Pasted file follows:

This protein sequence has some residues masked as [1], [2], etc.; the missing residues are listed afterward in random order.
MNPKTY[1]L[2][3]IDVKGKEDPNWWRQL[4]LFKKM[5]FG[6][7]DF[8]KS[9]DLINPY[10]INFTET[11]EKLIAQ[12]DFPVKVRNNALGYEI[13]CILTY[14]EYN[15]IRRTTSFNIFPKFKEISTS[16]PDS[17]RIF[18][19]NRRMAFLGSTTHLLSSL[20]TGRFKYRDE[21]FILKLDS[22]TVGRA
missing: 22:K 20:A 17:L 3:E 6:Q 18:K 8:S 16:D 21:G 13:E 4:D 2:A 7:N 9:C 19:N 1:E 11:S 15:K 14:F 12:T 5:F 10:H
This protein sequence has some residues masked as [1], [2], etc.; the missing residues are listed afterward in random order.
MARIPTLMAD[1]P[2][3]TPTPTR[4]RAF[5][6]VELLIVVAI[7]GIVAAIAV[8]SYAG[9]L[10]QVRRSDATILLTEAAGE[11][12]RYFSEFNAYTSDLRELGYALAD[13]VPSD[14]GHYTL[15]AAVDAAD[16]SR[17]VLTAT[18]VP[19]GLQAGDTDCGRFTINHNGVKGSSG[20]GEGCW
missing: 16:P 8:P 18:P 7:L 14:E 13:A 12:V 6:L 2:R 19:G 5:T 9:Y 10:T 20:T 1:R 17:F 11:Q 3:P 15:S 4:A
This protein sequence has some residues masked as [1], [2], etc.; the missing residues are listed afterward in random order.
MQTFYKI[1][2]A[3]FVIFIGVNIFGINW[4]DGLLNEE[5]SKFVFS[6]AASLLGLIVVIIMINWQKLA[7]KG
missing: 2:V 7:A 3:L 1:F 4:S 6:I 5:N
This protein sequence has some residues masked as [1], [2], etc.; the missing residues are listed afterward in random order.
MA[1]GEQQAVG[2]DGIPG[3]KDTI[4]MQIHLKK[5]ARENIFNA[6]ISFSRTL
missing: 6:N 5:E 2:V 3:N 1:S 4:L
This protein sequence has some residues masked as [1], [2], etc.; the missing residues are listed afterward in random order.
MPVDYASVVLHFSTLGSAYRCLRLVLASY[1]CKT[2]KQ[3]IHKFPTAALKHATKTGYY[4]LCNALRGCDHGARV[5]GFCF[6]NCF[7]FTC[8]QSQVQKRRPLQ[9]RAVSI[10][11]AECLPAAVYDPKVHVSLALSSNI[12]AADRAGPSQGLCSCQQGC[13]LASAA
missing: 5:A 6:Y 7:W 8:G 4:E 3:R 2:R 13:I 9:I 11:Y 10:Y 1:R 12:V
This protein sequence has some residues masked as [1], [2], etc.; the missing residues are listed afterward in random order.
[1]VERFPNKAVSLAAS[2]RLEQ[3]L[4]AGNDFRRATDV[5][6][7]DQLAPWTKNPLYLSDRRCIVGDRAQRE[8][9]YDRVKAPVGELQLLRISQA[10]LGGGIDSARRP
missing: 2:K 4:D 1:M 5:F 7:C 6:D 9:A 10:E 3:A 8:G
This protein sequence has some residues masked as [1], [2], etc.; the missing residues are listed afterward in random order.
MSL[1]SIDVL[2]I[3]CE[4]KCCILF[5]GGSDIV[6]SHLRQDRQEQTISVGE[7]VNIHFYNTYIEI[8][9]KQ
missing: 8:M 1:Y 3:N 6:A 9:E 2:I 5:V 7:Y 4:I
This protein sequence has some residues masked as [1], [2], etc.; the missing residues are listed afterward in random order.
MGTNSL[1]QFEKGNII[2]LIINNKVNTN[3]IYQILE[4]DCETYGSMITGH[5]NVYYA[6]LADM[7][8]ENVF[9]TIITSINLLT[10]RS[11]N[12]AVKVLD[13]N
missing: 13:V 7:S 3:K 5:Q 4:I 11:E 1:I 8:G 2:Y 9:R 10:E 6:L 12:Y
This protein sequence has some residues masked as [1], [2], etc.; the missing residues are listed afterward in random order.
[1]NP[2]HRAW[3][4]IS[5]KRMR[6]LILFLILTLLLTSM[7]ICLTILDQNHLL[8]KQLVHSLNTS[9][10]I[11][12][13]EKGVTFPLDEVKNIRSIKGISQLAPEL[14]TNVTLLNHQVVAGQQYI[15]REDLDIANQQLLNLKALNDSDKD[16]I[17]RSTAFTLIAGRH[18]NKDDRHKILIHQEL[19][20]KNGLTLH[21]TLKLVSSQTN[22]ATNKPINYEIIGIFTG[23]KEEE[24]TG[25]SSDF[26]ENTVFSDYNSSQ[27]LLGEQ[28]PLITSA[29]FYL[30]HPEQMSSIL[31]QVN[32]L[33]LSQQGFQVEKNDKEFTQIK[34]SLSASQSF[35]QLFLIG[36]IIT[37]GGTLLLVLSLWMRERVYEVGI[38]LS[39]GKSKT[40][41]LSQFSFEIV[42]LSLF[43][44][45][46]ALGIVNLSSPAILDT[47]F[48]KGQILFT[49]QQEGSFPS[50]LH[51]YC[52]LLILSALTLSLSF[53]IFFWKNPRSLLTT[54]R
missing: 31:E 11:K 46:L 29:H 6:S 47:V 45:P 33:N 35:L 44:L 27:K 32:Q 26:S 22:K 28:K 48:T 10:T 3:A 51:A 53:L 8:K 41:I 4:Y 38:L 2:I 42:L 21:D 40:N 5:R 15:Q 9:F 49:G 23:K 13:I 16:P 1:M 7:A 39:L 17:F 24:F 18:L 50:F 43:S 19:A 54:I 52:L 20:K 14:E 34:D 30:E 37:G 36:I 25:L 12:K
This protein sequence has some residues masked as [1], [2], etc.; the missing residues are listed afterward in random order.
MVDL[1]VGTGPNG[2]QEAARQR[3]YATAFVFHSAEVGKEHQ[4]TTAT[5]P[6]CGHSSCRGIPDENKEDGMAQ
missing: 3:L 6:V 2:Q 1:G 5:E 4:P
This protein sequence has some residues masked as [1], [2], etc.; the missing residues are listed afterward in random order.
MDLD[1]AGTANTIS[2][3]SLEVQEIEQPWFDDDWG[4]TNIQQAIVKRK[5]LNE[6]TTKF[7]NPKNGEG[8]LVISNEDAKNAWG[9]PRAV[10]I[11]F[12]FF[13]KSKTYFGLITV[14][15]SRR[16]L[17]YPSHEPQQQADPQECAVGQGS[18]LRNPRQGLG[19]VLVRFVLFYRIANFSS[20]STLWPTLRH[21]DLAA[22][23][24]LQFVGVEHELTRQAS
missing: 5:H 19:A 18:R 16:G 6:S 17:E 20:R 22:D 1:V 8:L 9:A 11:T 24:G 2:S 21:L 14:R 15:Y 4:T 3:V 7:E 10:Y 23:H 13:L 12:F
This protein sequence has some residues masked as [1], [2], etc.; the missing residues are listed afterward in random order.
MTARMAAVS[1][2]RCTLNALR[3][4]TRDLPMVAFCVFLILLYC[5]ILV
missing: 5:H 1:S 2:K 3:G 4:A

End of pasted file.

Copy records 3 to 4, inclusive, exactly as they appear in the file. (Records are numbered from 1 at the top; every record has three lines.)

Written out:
This protein sequence has some residues masked as [1], [2], etc.; the missing residues are listed afterward in random order.
MQTFYKI[1][2]A[3]FVIFIGVNIFGINW[4]DGLLNEE[5]SKFVFS[6]AASLLGLIVVIIMINWQKLA[7]KG
missing: 2:V 7:A 3:L 1:F 4:S 6:I 5:N
This protein sequence has some residues masked as [1], [2], etc.; the missing residues are listed afterward in random order.
MA[1]GEQQAVG[2]DGIPG[3]KDTI[4]MQIHLKK[5]ARENIFNA[6]ISFSRTL
missing: 6:N 5:E 2:V 3:N 1:S 4:L